This was just one of many dismal scenes observed by Spanish photographer Jordi Ruiz Cirera, who travelled through Paraguay and Argentina over three years, to document the impact of the global food supply chain and the rise of agribusiness on local people and the environment.
“We live in a globalised world, so everything is connected: what we eat in Western societies has a huge impact elsewhere, just like clothing, electronics, energy or any other consumer goods we buy,” Jordi explains. “I started this project to explore how interconnected we all are and how choices in one part of the world can have huge effects for others.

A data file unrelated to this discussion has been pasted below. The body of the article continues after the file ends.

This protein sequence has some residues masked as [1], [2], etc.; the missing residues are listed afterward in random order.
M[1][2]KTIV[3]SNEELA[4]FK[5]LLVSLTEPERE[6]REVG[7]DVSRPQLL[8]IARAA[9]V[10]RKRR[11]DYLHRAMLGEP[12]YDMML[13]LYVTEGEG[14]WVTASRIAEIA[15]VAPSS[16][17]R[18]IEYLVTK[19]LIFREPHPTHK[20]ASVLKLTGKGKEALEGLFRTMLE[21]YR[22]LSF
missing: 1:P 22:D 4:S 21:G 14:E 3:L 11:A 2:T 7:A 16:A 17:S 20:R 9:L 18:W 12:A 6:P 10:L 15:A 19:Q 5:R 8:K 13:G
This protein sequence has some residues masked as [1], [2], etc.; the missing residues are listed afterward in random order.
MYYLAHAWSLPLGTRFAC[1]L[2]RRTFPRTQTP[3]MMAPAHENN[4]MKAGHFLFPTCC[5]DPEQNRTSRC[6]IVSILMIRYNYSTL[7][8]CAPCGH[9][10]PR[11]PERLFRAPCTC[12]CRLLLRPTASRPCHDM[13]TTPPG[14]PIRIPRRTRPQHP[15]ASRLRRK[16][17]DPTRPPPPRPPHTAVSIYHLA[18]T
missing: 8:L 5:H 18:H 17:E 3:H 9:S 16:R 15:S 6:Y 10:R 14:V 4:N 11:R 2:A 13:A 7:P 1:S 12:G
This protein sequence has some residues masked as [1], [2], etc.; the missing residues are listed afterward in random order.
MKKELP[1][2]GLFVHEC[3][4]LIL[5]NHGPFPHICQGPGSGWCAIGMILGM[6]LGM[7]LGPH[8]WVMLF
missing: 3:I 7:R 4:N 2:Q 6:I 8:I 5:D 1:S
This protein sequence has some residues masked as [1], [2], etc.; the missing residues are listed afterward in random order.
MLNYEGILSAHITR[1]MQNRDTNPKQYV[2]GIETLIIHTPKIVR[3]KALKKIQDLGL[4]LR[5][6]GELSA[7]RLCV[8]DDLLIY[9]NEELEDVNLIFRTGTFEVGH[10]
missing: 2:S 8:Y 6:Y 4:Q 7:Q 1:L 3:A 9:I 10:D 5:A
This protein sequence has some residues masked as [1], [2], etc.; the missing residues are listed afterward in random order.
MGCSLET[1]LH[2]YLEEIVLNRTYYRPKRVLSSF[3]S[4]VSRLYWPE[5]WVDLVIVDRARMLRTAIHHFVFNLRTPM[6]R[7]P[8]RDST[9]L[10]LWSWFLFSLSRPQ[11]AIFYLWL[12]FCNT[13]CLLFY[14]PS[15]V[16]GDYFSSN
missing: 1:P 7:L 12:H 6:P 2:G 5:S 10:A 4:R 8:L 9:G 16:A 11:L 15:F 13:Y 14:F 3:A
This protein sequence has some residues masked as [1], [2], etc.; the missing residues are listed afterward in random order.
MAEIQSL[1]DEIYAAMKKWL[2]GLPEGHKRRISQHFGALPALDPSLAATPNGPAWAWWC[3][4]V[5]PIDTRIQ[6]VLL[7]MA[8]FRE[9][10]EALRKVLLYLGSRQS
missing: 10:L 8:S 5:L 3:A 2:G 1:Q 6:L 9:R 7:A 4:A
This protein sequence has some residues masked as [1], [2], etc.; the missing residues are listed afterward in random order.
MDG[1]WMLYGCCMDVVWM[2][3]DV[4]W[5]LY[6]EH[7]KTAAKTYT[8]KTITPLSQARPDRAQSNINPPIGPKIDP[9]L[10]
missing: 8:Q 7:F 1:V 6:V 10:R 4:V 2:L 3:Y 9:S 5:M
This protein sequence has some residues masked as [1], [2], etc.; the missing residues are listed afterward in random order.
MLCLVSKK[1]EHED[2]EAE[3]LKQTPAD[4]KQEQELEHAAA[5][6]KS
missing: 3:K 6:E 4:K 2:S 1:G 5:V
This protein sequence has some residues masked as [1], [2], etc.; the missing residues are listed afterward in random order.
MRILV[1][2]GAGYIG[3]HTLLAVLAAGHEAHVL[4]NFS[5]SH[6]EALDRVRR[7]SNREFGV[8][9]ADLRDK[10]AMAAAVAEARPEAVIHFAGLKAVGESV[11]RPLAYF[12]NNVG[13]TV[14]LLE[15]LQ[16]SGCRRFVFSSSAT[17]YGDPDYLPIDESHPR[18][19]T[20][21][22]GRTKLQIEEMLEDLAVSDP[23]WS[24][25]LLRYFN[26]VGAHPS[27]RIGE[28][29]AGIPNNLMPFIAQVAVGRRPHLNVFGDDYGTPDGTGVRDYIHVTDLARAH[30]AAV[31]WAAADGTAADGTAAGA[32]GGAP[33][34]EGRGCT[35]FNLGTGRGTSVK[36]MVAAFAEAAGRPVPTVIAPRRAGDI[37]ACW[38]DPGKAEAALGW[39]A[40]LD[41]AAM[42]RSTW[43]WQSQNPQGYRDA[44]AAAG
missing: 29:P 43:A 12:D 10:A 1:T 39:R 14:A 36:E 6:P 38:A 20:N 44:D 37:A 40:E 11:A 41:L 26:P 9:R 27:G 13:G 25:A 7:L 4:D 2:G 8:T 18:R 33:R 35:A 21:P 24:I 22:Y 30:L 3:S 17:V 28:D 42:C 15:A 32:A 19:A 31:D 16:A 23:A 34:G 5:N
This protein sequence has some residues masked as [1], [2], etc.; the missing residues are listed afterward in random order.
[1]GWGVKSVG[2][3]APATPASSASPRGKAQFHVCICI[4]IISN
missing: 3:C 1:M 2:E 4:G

“My ultimate goal was to explore how what’s known as the agro-exportive model is changing the landscape and socio-economic fabric. I wanted to see how people are adapting to an evolving reality driven by the global economy, the power dynamics at play, and the inequalities of this system.”
Latin America’s immensely fertile Southern Cone has become one of the world’s major food producers and soya has emerged as the greatest cash crop, leading the Syngenta Corporation to dub the region the “United Soya Republic”. Mostly exported to China and the EU for cattle feed, in Paraguay, land cultivated for soya has tripled in the last 15 years and fuelled rapid economic growth.